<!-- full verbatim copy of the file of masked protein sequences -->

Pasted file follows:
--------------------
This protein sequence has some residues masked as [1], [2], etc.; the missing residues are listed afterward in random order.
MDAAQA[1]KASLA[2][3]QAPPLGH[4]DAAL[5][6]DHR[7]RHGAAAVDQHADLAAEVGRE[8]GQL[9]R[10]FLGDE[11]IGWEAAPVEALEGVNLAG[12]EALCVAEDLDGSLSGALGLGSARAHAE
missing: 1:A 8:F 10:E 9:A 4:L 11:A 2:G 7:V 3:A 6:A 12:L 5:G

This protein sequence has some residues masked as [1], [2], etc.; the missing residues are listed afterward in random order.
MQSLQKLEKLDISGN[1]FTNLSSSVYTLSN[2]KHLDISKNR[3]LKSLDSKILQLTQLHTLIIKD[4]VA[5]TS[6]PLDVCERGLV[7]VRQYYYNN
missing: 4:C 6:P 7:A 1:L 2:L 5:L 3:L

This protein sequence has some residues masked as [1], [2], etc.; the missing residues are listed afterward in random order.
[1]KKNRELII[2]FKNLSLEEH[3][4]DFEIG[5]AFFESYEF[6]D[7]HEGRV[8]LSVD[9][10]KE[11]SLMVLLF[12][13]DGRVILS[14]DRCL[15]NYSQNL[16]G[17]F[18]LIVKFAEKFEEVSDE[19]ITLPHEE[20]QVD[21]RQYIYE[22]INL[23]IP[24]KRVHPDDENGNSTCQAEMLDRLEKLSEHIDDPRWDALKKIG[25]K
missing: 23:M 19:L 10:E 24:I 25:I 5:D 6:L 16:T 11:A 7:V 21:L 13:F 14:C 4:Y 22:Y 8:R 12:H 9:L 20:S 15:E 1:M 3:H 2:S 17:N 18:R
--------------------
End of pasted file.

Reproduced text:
This protein sequence has some residues masked as [1], [2], etc.; the missing residues are listed afterward in random order.
MDAAQA[1]KASLA[2][3]QAPPLGH[4]DAAL[5][6]DHR[7]RHGAAAVDQHADLAAEVGRE[8]GQL[9]R[10]FLGDE[11]IGWEAAPVEALEGVNLAG[12]EALCVAEDLDGSLSGALGLGSARAHAE
missing: 1:A 8:F 10:E 9:A 4:L 11:A 2:G 7:V 3:A 6:A 12:L 5:G

This protein sequence has some residues masked as [1], [2], etc.; the missing residues are listed afterward in random order.
MQSLQKLEKLDISGN[1]FTNLSSSVYTLSN[2]KHLDISKNR[3]LKSLDSKILQLTQLHTLIIKD[4]VA[5]TS[6]PLDVCERGLV[7]VRQYYYNN
missing: 4:C 6:P 7:A 1:L 2:L 5:L 3:L

This protein sequence has some residues masked as [1], [2], etc.; the missing residues are listed afterward in random order.
[1]KKNRELII[2]FKNLSLEEH[3][4]DFEIG[5]AFFESYEF[6]D[7]HEGRV[8]LSVD[9][10]KE[11]SLMVLLF[12][13]DGRVILS[14]DRCL[15]NYSQNL[16]G[17]F[18]LIVKFAEKFEEVSDE[19]ITLPHEE[20]QVD[21]RQYIYE[22]INL[23]IP[24]KRVHPDDENGNSTCQAEMLDRLEKLSEHIDDPRWDALKKIG[25]K
missing: 23:M 19:L 10:E 24:I 25:I 5:D 6:L 16:T 11:A 7:V 21:L 13:F 14:C 4:Y 22:Y 8:R 12:H 9:L 20:S 15:E 1:M 3:H 2:S 17:N 18:R